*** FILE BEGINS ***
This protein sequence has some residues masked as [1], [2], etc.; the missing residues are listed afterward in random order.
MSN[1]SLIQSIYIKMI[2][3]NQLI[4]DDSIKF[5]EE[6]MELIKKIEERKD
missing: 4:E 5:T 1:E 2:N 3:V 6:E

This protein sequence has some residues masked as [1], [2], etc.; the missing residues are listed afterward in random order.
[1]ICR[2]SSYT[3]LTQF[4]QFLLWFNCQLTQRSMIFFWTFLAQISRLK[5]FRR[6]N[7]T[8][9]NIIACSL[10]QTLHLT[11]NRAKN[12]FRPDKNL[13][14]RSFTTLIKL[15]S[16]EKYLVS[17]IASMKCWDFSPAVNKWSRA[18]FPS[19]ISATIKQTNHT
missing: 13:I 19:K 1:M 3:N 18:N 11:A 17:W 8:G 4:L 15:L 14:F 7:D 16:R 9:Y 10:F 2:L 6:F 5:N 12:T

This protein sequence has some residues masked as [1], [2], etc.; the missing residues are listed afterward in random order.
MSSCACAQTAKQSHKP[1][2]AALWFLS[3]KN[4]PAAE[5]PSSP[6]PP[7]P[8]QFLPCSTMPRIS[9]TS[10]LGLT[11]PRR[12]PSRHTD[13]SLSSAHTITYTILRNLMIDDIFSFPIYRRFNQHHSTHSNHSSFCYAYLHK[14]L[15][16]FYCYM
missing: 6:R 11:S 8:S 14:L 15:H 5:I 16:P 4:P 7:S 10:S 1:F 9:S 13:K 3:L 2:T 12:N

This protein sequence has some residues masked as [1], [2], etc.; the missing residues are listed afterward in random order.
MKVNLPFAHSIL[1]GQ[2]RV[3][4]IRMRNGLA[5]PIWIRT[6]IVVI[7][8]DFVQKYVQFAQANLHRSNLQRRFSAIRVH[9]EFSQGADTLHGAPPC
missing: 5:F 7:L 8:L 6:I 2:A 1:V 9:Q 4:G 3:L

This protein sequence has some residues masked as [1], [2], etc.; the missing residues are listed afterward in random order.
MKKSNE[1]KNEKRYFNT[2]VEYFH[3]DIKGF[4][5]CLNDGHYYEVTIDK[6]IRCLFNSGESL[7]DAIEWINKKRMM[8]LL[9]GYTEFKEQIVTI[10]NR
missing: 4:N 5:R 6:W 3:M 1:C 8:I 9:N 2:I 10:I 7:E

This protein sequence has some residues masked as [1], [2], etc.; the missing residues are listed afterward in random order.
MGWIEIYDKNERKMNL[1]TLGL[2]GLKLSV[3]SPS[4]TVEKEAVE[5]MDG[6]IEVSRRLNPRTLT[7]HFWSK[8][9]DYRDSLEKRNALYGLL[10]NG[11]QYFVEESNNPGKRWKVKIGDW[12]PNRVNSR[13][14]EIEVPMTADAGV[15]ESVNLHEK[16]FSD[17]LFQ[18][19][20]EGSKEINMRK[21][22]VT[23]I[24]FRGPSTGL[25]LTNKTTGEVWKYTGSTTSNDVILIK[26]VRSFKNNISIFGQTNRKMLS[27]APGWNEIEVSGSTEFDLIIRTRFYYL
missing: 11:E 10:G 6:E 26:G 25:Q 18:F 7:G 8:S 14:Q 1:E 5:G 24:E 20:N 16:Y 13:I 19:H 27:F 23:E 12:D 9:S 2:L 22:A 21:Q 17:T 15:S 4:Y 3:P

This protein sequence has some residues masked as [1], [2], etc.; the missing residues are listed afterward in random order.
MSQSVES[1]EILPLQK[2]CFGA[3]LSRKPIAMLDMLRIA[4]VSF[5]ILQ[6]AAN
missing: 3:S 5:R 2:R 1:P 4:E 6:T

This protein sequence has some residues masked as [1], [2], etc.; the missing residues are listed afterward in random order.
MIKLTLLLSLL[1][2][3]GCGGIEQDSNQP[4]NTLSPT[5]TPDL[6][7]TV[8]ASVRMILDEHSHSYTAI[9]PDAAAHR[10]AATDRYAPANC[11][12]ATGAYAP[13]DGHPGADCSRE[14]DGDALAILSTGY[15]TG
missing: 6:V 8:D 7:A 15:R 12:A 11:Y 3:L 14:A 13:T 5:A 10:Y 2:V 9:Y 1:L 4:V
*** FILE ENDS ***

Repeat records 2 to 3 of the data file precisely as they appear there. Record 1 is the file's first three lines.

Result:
This protein sequence has some residues masked as [1], [2], etc.; the missing residues are listed afterward in random order.
[1]ICR[2]SSYT[3]LTQF[4]QFLLWFNCQLTQRSMIFFWTFLAQISRLK[5]FRR[6]N[7]T[8][9]NIIACSL[10]QTLHLT[11]NRAKN[12]FRPDKNL[13][14]RSFTTLIKL[15]S[16]EKYLVS[17]IASMKCWDFSPAVNKWSRA[18]FPS[19]ISATIKQTNHT
missing: 13:I 19:K 1:M 3:N 18:N 11:A 17:W 8:G 4:L 15:L 14:F 7:D 16:R 9:Y 10:F 2:L 6:F 5:N 12:T

This protein sequence has some residues masked as [1], [2], etc.; the missing residues are listed afterward in random order.
MSSCACAQTAKQSHKP[1][2]AALWFLS[3]KN[4]PAAE[5]PSSP[6]PP[7]P[8]QFLPCSTMPRIS[9]TS[10]LGLT[11]PRR[12]PSRHTD[13]SLSSAHTITYTILRNLMIDDIFSFPIYRRFNQHHSTHSNHSSFCYAYLHK[14]L[15][16]FYCYM
missing: 6:R 11:S 8:S 14:L 15:H 5:I 16:P 4:P 7:S 10:S 1:F 9:S 13:K 3:L 2:T 12:N